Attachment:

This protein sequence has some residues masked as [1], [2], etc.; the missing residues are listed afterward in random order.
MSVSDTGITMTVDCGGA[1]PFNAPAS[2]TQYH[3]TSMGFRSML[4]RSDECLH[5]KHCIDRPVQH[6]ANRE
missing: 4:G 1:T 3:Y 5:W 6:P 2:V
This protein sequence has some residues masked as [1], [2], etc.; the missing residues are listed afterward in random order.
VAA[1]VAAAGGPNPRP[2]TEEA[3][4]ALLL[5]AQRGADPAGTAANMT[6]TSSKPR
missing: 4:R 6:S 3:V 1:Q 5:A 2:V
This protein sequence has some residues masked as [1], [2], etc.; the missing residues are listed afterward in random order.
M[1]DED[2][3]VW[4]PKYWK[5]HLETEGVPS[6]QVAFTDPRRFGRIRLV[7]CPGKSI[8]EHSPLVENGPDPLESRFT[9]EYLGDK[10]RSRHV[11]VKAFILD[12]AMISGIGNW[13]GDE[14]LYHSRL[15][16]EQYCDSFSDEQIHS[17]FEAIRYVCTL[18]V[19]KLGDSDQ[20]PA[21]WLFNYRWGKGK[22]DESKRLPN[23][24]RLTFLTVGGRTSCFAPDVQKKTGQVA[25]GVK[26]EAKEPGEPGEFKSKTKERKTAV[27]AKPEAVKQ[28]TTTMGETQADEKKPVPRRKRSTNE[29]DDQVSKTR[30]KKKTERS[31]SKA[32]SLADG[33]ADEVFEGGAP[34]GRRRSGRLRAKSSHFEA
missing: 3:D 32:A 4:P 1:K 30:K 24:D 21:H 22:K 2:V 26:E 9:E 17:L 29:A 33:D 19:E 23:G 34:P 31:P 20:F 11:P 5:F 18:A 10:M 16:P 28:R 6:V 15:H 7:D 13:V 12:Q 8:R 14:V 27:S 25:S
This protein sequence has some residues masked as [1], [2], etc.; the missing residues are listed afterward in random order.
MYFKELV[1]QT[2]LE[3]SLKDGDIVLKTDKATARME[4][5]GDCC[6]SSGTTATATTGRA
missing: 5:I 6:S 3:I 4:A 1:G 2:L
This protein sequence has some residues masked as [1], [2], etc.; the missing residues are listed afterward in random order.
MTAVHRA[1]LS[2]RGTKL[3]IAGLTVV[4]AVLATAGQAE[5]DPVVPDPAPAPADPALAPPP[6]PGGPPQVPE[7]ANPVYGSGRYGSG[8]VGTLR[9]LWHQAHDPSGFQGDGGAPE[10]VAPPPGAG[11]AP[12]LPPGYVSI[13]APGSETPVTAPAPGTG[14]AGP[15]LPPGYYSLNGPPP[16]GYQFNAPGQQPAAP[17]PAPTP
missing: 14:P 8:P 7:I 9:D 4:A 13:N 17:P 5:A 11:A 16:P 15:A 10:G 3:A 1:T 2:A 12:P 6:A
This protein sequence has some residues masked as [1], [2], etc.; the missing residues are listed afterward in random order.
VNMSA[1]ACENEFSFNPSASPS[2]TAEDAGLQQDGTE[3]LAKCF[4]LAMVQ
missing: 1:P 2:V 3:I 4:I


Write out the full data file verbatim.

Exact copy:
This protein sequence has some residues masked as [1], [2], etc.; the missing residues are listed afterward in random order.
MSVSDTGITMTVDCGGA[1]PFNAPAS[2]TQYH[3]TSMGFRSML[4]RSDECLH[5]KHCIDRPVQH[6]ANRE
missing: 4:G 1:T 3:Y 5:W 6:P 2:V
This protein sequence has some residues masked as [1], [2], etc.; the missing residues are listed afterward in random order.
VAA[1]VAAAGGPNPRP[2]TEEA[3][4]ALLL[5]AQRGADPAGTAANMT[6]TSSKPR
missing: 4:R 6:S 3:V 1:Q 5:A 2:V
This protein sequence has some residues masked as [1], [2], etc.; the missing residues are listed afterward in random order.
M[1]DED[2][3]VW[4]PKYWK[5]HLETEGVPS[6]QVAFTDPRRFGRIRLV[7]CPGKSI[8]EHSPLVENGPDPLESRFT[9]EYLGDK[10]RSRHV[11]VKAFILD[12]AMISGIGNW[13]GDE[14]LYHSRL[15][16]EQYCDSFSDEQIHS[17]FEAIRYVCTL[18]V[19]KLGDSDQ[20]PA[21]WLFNYRWGKGK[22]DESKRLPN[23][24]RLTFLTVGGRTSCFAPDVQKKTGQVA[25]GVK[26]EAKEPGEPGEFKSKTKERKTAV[27]AKPEAVKQ[28]TTTMGETQADEKKPVPRRKRSTNE[29]DDQVSKTR[30]KKKTERS[31]SKA[32]SLADG[33]ADEVFEGGAP[34]GRRRSGRLRAKSSHFEA
missing: 3:D 32:A 4:P 1:K 30:K 24:D 21:H 22:K 2:V 26:E 9:E 17:L 29:A 33:D 19:E 23:G 34:P 31:P 20:F 11:P 5:F 18:A 10:M 16:P 28:R 6:V 15:H 7:D 13:V 12:Q 8:R 14:V 27:S 25:S
This protein sequence has some residues masked as [1], [2], etc.; the missing residues are listed afterward in random order.
MYFKELV[1]QT[2]LE[3]SLKDGDIVLKTDKATARME[4][5]GDCC[6]SSGTTATATTGRA
missing: 5:I 6:S 3:I 4:A 1:G 2:L
This protein sequence has some residues masked as [1], [2], etc.; the missing residues are listed afterward in random order.
MTAVHRA[1]LS[2]RGTKL[3]IAGLTVV[4]AVLATAGQAE[5]DPVVPDPAPAPADPALAPPP[6]PGGPPQVPE[7]ANPVYGSGRYGSG[8]VGTLR[9]LWHQAHDPSGFQGDGGAPE[10]VAPPPGAG[11]AP[12]LPPGYVSI[13]APGSETPVTAPAPGTG[14]AGP[15]LPPGYYSLNGPPP[16]GYQFNAPGQQPAAP[17]PAPTP
missing: 14:P 8:P 7:I 9:D 4:A 13:N 17:P 5:A 11:A 16:P 15:A 10:G 3:A 1:T 2:A 12:P 6:A
This protein sequence has some residues masked as [1], [2], etc.; the missing residues are listed afterward in random order.
VNMSA[1]ACENEFSFNPSASPS[2]TAEDAGLQQDGTE[3]LAKCF[4]LAMVQ
missing: 1:P 2:V 3:I 4:I